An introduction to Minnesota’s Wage Theft Prevention Act.
Minnesota passed the Wage Theft Prevention Act (WTPA) in 2019, a series of modifications to existing statutes providing additional protection for workers whose employers do not pay what is owed for work performed.
Wage theft occurs when an employer, with an intent to commit fraud, pays an employee less than has been earned. The employer may require an employee to falsify the hours worked, require
an employee to return any portion of their earnings, create a record showing the employee was paid more than was actually paid, or misclassify an employee as an independent contractor.
The Federal Fair Labor Standards Act (FLSA) classifies employees as “Exempt” or “Non-exempt.” Exempt employees are typically management, supervisors, or make financial decisions that impact the health of the business. The exempt employee is often paid a salary, no overtime, and does not make a record of hours worked. A word of caution: many office and field personnel are paid a salary but do not qualify as exempt employees.
Most employees are non-exempt under the FLSA, meaning they must be paid hourly at a rate no less than minimum wage and must be paid overtime at a rate of no less than 1½ times their hourly rate for all hours worked over 40 hours in each seven-day workweek. Failure to track hours and pay a non-exempt employee for the hours worked, including overtime, may constitute wage theft.
The FLSA does not allow “banking” of hours. Banking occurs when a non-exempt employee is paid for 40 hours during a seven-day period when the employee worked more than 40 hours. The ‘extra’ hours are banked for a slower week when the employee works less than 40 hours but still receives a 40-hour paycheck. Employers believe banking is okay to “save” the overtime hours for a time when the employee works less than 40 hours, and because many office personnel prefer a salary to punching a clock.
Intentionally misclassifying employees (W2) as independent contractors (1099) may also constitute wage theft. Engaging independent contractors is a common business practice for contractors that allows for scaling of working forces as projects come and go. Examples include trade subcontractors, sales representatives, and professional service providers. Several “tests” are used to determine independent contractor status, most of which boil down to whether the employer retains the right to control the means and manner of the performance of the work, and whether the worker operates as a business. The WTPA increases the penalties for misclassifying employees, so readers should consult their legal advisor to verify the classification of all workers.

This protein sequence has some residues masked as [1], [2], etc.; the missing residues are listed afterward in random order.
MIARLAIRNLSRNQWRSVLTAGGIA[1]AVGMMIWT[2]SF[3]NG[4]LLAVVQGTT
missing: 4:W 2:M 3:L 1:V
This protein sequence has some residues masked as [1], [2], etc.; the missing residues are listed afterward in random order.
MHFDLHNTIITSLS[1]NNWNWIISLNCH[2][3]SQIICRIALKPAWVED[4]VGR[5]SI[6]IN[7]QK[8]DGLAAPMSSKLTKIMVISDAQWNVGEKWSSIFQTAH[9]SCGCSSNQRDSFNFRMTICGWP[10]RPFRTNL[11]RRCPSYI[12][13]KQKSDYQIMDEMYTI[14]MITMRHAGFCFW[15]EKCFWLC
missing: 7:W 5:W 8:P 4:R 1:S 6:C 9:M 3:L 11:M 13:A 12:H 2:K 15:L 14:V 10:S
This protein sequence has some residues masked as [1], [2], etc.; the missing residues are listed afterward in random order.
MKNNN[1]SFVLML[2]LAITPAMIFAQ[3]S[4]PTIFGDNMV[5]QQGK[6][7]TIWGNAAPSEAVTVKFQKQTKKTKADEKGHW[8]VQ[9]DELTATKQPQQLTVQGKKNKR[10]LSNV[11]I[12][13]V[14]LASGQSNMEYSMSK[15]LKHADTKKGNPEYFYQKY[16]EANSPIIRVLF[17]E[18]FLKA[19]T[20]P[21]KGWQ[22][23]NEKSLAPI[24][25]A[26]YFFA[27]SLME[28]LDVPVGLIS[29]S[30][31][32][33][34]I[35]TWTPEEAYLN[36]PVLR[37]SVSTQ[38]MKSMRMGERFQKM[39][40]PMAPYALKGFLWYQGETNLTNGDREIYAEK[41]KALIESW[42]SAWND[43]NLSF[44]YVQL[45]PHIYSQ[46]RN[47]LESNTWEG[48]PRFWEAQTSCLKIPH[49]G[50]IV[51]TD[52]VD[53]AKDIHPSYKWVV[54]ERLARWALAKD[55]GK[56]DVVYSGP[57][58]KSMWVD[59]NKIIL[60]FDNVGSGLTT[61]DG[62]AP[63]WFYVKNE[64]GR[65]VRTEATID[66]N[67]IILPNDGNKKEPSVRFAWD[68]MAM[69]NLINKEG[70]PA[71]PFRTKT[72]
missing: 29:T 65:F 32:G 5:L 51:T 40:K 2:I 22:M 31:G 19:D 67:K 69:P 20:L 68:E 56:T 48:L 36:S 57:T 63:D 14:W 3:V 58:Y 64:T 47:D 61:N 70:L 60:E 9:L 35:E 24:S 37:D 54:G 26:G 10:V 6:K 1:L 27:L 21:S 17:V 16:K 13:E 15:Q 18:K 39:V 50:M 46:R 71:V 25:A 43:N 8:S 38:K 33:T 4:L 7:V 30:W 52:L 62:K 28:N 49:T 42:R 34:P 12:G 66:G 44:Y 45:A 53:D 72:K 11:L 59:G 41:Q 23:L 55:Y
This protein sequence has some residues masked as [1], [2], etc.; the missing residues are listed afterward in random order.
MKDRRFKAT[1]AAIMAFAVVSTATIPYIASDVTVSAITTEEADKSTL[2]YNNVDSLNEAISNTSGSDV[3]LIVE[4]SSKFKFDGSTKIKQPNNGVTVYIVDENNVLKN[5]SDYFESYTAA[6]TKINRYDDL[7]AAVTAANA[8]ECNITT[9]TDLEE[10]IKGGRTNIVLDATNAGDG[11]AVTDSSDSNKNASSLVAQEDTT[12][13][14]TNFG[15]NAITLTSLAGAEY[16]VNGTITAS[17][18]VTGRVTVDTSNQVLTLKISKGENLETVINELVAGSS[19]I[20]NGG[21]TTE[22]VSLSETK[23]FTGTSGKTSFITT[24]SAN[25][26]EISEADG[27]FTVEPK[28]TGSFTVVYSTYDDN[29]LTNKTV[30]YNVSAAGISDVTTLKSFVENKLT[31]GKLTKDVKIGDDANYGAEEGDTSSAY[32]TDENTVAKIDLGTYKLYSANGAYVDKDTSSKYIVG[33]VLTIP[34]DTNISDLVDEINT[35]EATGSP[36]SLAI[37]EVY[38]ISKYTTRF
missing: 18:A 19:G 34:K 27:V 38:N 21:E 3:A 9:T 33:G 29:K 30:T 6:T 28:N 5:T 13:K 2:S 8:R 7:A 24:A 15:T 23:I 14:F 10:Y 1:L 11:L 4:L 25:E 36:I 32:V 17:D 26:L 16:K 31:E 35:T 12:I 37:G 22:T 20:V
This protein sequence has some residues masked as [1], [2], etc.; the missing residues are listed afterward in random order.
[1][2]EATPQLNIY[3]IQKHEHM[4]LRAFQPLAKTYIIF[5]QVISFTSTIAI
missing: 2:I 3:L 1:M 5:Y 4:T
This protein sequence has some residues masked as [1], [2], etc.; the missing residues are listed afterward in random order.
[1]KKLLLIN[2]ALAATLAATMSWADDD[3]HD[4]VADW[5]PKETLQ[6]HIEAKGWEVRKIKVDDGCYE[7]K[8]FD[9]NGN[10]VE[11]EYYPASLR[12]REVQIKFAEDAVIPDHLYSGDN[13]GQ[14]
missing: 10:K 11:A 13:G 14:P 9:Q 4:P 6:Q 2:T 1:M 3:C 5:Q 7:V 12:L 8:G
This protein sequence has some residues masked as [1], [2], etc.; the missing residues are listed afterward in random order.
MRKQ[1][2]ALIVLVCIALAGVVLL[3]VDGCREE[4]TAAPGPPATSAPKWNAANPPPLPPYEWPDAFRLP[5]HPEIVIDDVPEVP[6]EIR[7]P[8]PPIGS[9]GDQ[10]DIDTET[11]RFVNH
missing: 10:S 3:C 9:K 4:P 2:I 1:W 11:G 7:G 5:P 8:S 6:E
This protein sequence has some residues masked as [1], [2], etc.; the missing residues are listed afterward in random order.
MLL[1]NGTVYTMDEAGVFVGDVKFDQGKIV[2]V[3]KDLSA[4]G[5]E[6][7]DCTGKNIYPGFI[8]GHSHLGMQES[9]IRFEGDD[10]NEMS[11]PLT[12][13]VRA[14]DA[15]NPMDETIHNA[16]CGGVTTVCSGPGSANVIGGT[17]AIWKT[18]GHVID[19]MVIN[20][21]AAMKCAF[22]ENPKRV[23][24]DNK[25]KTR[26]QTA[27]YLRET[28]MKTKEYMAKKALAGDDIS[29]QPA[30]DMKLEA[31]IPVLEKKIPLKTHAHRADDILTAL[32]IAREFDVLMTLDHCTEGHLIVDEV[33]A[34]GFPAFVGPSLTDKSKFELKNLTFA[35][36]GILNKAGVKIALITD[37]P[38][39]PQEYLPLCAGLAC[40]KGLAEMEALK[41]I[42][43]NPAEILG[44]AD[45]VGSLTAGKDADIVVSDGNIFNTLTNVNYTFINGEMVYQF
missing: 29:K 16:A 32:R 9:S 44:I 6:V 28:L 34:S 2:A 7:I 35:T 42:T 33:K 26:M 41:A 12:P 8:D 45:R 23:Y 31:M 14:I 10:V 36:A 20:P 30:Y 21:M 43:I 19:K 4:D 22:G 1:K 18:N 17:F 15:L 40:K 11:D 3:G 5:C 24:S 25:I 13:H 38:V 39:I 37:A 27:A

The WTPA imposes new recordkeeping requirements on Minnesota employers. When they start work, new employees must receive an employment notice with nine pieces of information and a copy of the company’s employment policies. If any of the information changes, they must receive written notice. Employers must retain a signed copy of the notice, policies, and time records for at least three years.
The WTPA gives the Minnesota Department of Labor and Industry (DLI) and the Minnesota Attorney General (AG) greater enforcement authority. DLI has more power to enter your business and inspect employment records. DLI can subpoena records, collect evidence, and interview witnesses, including private interviews with non-management personnel. The AG can also enforce these employment laws.
COVID-19 has kept DLI busy for the past nearly two years pushing enforcement of the WTPA to the back burner. That’s given Minnesota contractors extra time to get to know the WTPA and make changes to ensure compliance. As we learn to live with COVID and return to business as usual, DLI can be expected to step up WTPA enforcement. The penalties for violating the law include large fines and jail time. Contractors should get familiar with the WTPA and use this time to make necessary changes to business practices.
Contractors should consult their legal advisor to learn about the WTPA.
Written by Bill Gschwind, Minnesota Construction Law Services, PLLC
Bill Gschwind is an attorney and founding partner of Minnesota Construction Law Services, PLLC. He’s been a member of Housing First Minnesota for more than nine years, serves on the Advocacy Committee, and chairs the Regulatory Affairs Committee. He received the 2017 Housing Advocate of the Year award and the 2020 Housing Industry Leader of the Year award. He is a frequent speaker at Housing First Minnesota events and presents several continuing education courses through Contractor University.
Current online/on-demand courses taught by Bill and offered by Contractor University include Minnesota’s New Wage Theft Law, Winning with Mechanics’ Liens, and Winning Construction Contract Terms to Stay Out of Court and Invisible to the MN Department of Labor & Industry. Find more details at ContractorU.com.